Open the newspapers today and it’s all about cars. First-timers can’t afford cars, car calculations, car history, exploding car (Ferrari exploded in Teban Gardens)
What’s interesting is that there are ways to drive a car, even a sports car, without owning it. BT reports that leasing is back in vogue and will be even more popular. So instead of putting 50 per cent cash down for a new car in the hope of finally owning it, why not just pay “rent’’ every month and the car returns to the leasing company when the lease is up. A German full-sized sedan costing about $340,000 will require a $170,000 cash down, with monthly instalments of about $3,100 over the newly imposed five-year tenure. But it can be leased for between $5,500 and $7,200 a month over four years, BT helpfully reported. Then the car goes back to the leasing company.
What about leasing a Porsche? You can do that too, provided you put down a cash deposit (at $83,000 for a Porsche Cayenne). You pay about $3,000 a month. After two years, the company will buy the car back from you – at 40 to 50 per cent of market value.
Leasing rates have gone up over the years apparently, so you’d better be getting a move on if you want your butt on the driving seat, although I wonder how many Porsche drivers will admit to having their supercar on a lease…But I guess it’s better than wearing a fake Rolex.
Then over in ST is another story about how an online car rental portal that is just 15 months old is doing big business. It gives the driver access to about 30 car rental companies, so you just click, pay and then drive. The article doesn’t tell you how much it costs to rent a car though, except that the business is about $400 to $500 yearly.
I was tempted at first to view these articles as puff pieces or free ads for the companies but they do serve a function. These stories serve the information needs of the time-deprived reader. They tell about options.
As usual, ST correspondent Chris Tan does a brilliant job of putting out a chart on what the OMV, ARF etc of different makes of cars will be under the new regime. There’s even a bit of interesting history to put things in perspective: Between 1983 and 1990, all cars were subject to a flat 175 per cent ARF, which means a Rolls Royce Phantom would incur ARF of $1.16 million, a BMW 520i would be taxed at $72,000 and a Toyota Camry at $41,000.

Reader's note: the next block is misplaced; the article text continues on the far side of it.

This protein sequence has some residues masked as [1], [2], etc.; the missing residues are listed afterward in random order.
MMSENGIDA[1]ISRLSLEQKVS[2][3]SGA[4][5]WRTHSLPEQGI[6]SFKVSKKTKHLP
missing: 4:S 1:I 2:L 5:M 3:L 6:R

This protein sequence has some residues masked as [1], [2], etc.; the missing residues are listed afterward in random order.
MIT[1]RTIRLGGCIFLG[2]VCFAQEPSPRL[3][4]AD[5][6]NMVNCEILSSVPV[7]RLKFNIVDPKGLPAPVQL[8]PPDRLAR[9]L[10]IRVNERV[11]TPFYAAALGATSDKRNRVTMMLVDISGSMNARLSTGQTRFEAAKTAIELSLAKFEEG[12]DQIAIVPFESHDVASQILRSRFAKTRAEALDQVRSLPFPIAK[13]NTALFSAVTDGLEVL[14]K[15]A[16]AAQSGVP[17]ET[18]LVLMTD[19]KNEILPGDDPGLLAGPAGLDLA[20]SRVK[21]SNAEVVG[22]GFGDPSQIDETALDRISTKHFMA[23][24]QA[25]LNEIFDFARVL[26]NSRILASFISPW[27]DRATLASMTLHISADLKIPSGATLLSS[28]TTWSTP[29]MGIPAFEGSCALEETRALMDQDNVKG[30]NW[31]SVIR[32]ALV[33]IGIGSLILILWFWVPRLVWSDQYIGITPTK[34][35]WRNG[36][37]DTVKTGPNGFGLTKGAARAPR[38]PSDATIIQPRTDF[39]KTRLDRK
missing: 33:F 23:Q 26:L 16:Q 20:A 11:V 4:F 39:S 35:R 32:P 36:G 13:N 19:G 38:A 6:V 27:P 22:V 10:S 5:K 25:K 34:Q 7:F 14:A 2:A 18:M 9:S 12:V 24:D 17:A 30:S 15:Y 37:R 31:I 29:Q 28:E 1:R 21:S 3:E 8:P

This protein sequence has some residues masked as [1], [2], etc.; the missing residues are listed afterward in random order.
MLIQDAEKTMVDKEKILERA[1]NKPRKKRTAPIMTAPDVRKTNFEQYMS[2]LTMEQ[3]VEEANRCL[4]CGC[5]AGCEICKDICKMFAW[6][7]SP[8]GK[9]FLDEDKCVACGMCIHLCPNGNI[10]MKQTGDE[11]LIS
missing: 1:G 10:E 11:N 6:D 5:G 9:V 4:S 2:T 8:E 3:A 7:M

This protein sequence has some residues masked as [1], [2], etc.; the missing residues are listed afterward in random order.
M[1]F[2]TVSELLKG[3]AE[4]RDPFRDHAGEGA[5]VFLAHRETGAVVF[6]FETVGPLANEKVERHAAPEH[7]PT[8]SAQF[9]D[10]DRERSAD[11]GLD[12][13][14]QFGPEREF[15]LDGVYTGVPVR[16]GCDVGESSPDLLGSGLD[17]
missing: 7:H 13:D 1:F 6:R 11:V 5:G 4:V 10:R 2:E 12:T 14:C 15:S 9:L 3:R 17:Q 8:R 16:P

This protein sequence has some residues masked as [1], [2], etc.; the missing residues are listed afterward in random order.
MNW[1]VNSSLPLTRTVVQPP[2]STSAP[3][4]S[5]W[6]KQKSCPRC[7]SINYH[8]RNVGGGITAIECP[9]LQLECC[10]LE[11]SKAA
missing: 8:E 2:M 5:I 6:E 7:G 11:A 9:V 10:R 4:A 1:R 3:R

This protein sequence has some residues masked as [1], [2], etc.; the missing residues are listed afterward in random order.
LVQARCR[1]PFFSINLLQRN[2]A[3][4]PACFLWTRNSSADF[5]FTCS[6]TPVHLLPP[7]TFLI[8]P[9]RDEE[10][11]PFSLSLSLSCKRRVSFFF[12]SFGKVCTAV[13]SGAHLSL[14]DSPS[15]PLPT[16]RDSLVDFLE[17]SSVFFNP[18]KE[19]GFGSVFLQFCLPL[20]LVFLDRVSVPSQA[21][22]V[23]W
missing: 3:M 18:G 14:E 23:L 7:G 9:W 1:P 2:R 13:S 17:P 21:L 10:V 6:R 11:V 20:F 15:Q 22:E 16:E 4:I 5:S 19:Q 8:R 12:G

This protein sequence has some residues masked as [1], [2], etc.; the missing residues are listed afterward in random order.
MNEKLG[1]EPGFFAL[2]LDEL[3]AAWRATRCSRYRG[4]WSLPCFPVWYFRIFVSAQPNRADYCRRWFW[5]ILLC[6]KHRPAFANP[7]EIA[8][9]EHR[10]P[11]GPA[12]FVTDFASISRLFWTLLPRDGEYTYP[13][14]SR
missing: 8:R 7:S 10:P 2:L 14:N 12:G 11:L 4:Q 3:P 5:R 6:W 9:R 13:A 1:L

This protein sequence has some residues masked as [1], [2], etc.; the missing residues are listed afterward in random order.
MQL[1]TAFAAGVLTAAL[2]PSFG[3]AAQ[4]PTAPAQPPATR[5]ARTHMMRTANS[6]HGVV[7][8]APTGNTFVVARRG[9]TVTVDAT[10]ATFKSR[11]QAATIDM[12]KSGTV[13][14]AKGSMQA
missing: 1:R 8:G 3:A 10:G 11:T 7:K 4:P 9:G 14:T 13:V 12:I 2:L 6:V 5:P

Back then, luxury car buyers complained that the tax was unfair to them. Hmmm.
Under the new tiered system, that Phantom would incur ARF of $1million. So luxury car buyers are hit but not as bad as they were in the past.
Chris Tan is complemented online by a commentator who breaks down the numbers even further, a most helpful tool to understand what a car buyer is really paying for. Go look at http://www.breakfastnetwork.sg and get the link.
I was waiting to see another aspect of the car business being reported – the used car market. With new cars shifting into reverse gear, the used car business must be looking forward to accelerating. Time to trade in my car for a used one?
Then I read in today’s Today that they had worries too, particularly on loan curbs imposed by the G. The Singapore Vehicle Traders Association (SVTA) has appealed to the MAS and the Ministry of Trade and Industry (MTI), not to apply the new measures “so strictly” to loans for buying used cars.
SVTA President Neo Tiam Ting said: “Used cars are already in the system, there is no need to tighten their supply if one of the reasons for this move is to curb the high COE (Certificate of Entitlement) premiums.”
In any case, just like “cooling measures’’ for property, it seems that aspiring car owners can still exploit some loopholes – like going to unregulated finance or credit companies for a loan. Doubtless, they will be plugged.
More on http://www.breakfastnetwork.sg :
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– What the global media think about Singapore’s Budget 2013